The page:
13 * 10000 is the cost of maintaining stores.

Now we pass to the most linear programming. The description of the scipy.optimize module can be found here . In general:

``````res = linprog(c, A_ub=A, b_ub=b, bounds=(x0_bounds, x1_bounds), options={"disp": True})
``````

Here:

1. c are the coefficients of our volume (i.e., the costs). In our country they will be negative, because we solve the maximization problem (minimization - f (x));
2. A_ub - these are values ​​at volume for the condition imposed by us, b_ub - values ​​of restrictions;
3. x0_bounds and x1_bounds lower and upper bounds on volume

The limitations are as follows:

1. volume for each row from our table does not exceed supply;
2. the amount of volume for the factory line by line does not exceed supply;
3. the amount of volume for the store line by line does not exceed demand;
4. volume takes values ​​from zero to max (supply) for a particular factory.

Code below:

``````## ff - table with factories and shops
coefs = []
for f in ff.iterrows():
coefs.append((f[1]['rev_kg'] - f[1]['cost_kg'] - f[1]['del_kg']*f[1]['distance'])*(-1))
A = []
b = []
for f in ff['fact'].values:
A.append((ff['fact'] == f)*1)
b.append(ff[ff['fact'] ==f]['supply'].max())
for f in ff['shop'].values:
A.append((ff['shop'] == f)*1)
b.append(ff[ff['shop'] ==f]['demand'].max())
x0_bounds = []
x1_bounds = []
for f in ff.iterrows():
x0_bounds.append(0)
x1_bounds.append(f[1]['demand'])
x0_bounds = tuple(x0_bounds)
x1_bounds = tuple(x1_bounds)
A.append(coefs)
b.append(-10000*13)
res = linprog(coefs, A_ub=A, b_ub=b,  bounds=list(zip(x0_bounds, x1_bounds)), options={"disp": True,   'maxiter'  : 50000}
)
``````

Output:

Optimization terminated successfully.
Current function value: -948302.914122
Iterations: 20

Calculate the net profit and see how much each factory will supply and which stores are worth closing:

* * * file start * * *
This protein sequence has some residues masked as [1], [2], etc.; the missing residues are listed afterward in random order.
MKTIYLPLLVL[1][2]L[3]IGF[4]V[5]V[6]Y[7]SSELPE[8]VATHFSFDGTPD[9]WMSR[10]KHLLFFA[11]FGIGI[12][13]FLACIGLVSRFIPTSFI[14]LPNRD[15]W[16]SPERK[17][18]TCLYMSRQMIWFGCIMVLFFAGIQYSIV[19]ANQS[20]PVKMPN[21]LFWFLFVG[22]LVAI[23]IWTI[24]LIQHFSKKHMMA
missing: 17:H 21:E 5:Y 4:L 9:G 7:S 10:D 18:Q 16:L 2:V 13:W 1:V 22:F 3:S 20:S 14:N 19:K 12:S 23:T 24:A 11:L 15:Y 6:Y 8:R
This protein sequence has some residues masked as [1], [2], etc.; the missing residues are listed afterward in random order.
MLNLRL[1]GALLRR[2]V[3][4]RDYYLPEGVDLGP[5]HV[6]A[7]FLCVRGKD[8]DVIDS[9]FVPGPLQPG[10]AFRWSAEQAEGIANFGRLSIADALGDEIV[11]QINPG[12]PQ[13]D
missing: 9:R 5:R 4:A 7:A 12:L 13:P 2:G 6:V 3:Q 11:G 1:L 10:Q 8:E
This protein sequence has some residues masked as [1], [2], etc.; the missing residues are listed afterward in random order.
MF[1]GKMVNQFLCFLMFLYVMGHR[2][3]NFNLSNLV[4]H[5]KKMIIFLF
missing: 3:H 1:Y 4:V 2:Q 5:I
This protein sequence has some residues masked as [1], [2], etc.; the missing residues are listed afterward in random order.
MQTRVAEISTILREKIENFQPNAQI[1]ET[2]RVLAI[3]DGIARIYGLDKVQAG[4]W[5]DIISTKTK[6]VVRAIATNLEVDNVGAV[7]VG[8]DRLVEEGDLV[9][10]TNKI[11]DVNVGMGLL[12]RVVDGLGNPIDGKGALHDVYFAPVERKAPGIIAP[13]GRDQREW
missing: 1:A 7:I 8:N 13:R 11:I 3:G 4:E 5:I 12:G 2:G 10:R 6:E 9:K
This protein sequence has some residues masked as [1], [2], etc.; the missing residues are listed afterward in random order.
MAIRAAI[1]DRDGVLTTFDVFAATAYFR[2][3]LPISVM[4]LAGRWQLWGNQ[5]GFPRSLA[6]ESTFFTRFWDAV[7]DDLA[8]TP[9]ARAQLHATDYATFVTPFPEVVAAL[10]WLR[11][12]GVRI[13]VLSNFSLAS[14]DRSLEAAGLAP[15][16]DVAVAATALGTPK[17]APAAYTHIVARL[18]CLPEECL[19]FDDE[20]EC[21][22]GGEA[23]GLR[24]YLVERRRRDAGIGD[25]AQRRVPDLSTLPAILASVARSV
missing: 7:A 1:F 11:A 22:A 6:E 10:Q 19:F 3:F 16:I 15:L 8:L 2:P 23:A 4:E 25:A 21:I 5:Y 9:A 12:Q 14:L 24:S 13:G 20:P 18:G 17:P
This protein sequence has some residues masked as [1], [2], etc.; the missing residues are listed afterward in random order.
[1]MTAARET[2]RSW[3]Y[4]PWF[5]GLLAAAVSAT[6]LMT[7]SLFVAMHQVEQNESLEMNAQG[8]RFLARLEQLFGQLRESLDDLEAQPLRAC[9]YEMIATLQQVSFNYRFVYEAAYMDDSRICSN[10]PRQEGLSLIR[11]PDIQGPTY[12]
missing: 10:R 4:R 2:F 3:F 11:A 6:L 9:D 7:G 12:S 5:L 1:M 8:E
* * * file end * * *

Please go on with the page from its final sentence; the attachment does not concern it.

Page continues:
``````ff['supply_best'] = res.x
ff['stay_opened'] = (ff['supply_best'] > 0)*1
ff['profit'] = (ff['supply_best']*(ff['rev_kg']- ff['cost_kg'] - ff['distance'] * ff['del_kg']))*ff['stay_opened']
net_profit = ff['profit'].sum() - ff[ff['stay_opened']==1]['shop'].nunique()*10000
grouped = ff.groupby(['fact', 'shop'])['supply_best'].sum().reset_index()
f = {'supply_best': 'sum', 'supply': 'max'}
ff.groupby('fact')['supply_best', 'supply'].agg(f)
``````

Deliveries of each factory:

``````	fact	shop	supply_best
0	F_01	S_01	166.0
17	F_02	S_05	360.0
24	F_02	S_12	49.0
31	F_03	S_06	120.0
38	F_03	S_13	4.0
50	F_04	S_12	70.0
58	F_05	S_07	346.0
61	F_05	S_10	40.0
73	F_06	S_09	80.0
74	F_06	S_10	60.0
77	F_06	S_13	56.0
78	F_07	S_01	34.0
79	F_07	S_02	20.0
88	F_07	S_11	340.0
94	F_08	S_04	305.0
98	F_08	S_08	60.0``````

Deliveries to the store:

``````
supply_best	demand
shop
S_01	200.0	200
S_02	20.0	20
S_03	0.0	320
S_04	305.0	360
S_05	360.0	360
S_06	120.0	120
S_07	346.0	360
S_08	60.0	60
S_09	80.0	80
S_10	100.0	100
S_11	340.0	340
S_12	119.0	360
S_13	60.0	60
``````

We see that S_03 is worth closing, and about 30% of demand will be supplied to S_12.

Thus, with the help of simple manipulations, we solved the basic and very simplified, but often encountered in practice problem of optimizing the supply chain.

If you have questions or comments, I will be happy to answer.